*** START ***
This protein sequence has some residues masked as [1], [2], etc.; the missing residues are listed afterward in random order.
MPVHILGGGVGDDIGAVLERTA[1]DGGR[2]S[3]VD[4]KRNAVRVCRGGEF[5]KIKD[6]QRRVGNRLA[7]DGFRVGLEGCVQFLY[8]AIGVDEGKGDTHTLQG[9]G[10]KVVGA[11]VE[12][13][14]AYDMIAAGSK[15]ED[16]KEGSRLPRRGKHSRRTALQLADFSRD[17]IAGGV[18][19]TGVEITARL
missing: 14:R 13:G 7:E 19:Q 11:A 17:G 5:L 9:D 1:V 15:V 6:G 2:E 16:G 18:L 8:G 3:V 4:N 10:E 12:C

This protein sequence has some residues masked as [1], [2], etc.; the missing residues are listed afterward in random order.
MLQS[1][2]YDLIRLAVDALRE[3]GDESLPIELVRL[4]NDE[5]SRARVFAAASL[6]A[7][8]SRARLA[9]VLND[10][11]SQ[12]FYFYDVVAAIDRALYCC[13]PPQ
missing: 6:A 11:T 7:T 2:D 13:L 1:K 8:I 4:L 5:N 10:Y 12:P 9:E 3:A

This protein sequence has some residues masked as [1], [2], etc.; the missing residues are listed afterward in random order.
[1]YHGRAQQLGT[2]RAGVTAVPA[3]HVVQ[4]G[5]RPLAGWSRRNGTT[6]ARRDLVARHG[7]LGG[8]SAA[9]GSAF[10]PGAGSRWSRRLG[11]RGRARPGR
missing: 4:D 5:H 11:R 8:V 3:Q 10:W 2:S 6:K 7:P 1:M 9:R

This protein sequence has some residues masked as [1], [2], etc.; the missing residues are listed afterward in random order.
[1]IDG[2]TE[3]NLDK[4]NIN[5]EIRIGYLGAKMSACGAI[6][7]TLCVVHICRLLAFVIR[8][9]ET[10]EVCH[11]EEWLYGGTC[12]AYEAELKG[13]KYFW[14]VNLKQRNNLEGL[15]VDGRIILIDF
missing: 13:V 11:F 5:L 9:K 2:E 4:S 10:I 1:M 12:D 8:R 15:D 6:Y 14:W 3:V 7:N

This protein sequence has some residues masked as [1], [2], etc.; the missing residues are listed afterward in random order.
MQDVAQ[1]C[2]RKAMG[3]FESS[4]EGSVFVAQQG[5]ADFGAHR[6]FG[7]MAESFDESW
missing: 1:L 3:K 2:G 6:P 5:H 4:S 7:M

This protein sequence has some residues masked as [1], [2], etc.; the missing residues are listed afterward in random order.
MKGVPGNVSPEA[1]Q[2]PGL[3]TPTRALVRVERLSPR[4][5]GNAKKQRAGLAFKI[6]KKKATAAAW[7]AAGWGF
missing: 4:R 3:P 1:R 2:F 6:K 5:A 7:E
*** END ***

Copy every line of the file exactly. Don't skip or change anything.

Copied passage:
This protein sequence has some residues masked as [1], [2], etc.; the missing residues are listed afterward in random order.
MPVHILGGGVGDDIGAVLERTA[1]DGGR[2]S[3]VD[4]KRNAVRVCRGGEF[5]KIKD[6]QRRVGNRLA[7]DGFRVGLEGCVQFLY[8]AIGVDEGKGDTHTLQG[9]G[10]KVVGA[11]VE[12][13][14]AYDMIAAGSK[15]ED[16]KEGSRLPRRGKHSRRTALQLADFSRD[17]IAGGV[18][19]TGVEITARL
missing: 14:R 13:G 7:E 19:Q 11:A 17:G 5:L 9:D 1:V 15:V 6:G 2:E 16:G 18:L 8:G 3:V 4:N 10:E 12:C

This protein sequence has some residues masked as [1], [2], etc.; the missing residues are listed afterward in random order.
MLQS[1][2]YDLIRLAVDALRE[3]GDESLPIELVRL[4]NDE[5]SRARVFAAASL[6]A[7][8]SRARLA[9]VLND[10][11]SQ[12]FYFYDVVAAIDRALYCC[13]PPQ
missing: 6:A 11:T 7:T 2:D 13:L 1:K 8:I 4:L 5:N 10:Y 12:P 9:E 3:A

This protein sequence has some residues masked as [1], [2], etc.; the missing residues are listed afterward in random order.
[1]YHGRAQQLGT[2]RAGVTAVPA[3]HVVQ[4]G[5]RPLAGWSRRNGTT[6]ARRDLVARHG[7]LGG[8]SAA[9]GSAF[10]PGAGSRWSRRLG[11]RGRARPGR
missing: 4:D 5:H 11:R 8:V 3:Q 10:W 2:S 6:K 7:P 1:M 9:R

This protein sequence has some residues masked as [1], [2], etc.; the missing residues are listed afterward in random order.
[1]IDG[2]TE[3]NLDK[4]NIN[5]EIRIGYLGAKMSACGAI[6][7]TLCVVHICRLLAFVIR[8][9]ET[10]EVCH[11]EEWLYGGTC[12]AYEAELKG[13]KYFW[14]VNLKQRNNLEGL[15]VDGRIILIDF
missing: 13:V 11:F 5:L 9:K 2:E 4:S 10:I 1:M 12:D 8:R 15:D 6:Y 14:W 3:V 7:N

This protein sequence has some residues masked as [1], [2], etc.; the missing residues are listed afterward in random order.
MQDVAQ[1]C[2]RKAMG[3]FESS[4]EGSVFVAQQG[5]ADFGAHR[6]FG[7]MAESFDESW
missing: 1:L 3:K 2:G 6:P 5:H 4:S 7:M

This protein sequence has some residues masked as [1], [2], etc.; the missing residues are listed afterward in random order.
MKGVPGNVSPEA[1]Q[2]PGL[3]TPTRALVRVERLSPR[4][5]GNAKKQRAGLAFKI[6]KKKATAAAW[7]AAGWGF
missing: 4:R 3:P 1:R 2:F 6:K 5:A 7:E